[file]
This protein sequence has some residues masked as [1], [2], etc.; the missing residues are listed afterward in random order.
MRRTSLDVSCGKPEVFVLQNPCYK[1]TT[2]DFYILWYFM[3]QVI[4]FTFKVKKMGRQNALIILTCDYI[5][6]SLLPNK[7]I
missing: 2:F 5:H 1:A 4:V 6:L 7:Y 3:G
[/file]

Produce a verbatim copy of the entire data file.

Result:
This protein sequence has some residues masked as [1], [2], etc.; the missing residues are listed afterward in random order.
MRRTSLDVSCGKPEVFVLQNPCYK[1]TT[2]DFYILWYFM[3]QVI[4]FTFKVKKMGRQNALIILTCDYI[5][6]SLLPNK[7]I
missing: 2:F 5:H 1:A 4:V 6:L 7:Y 3:G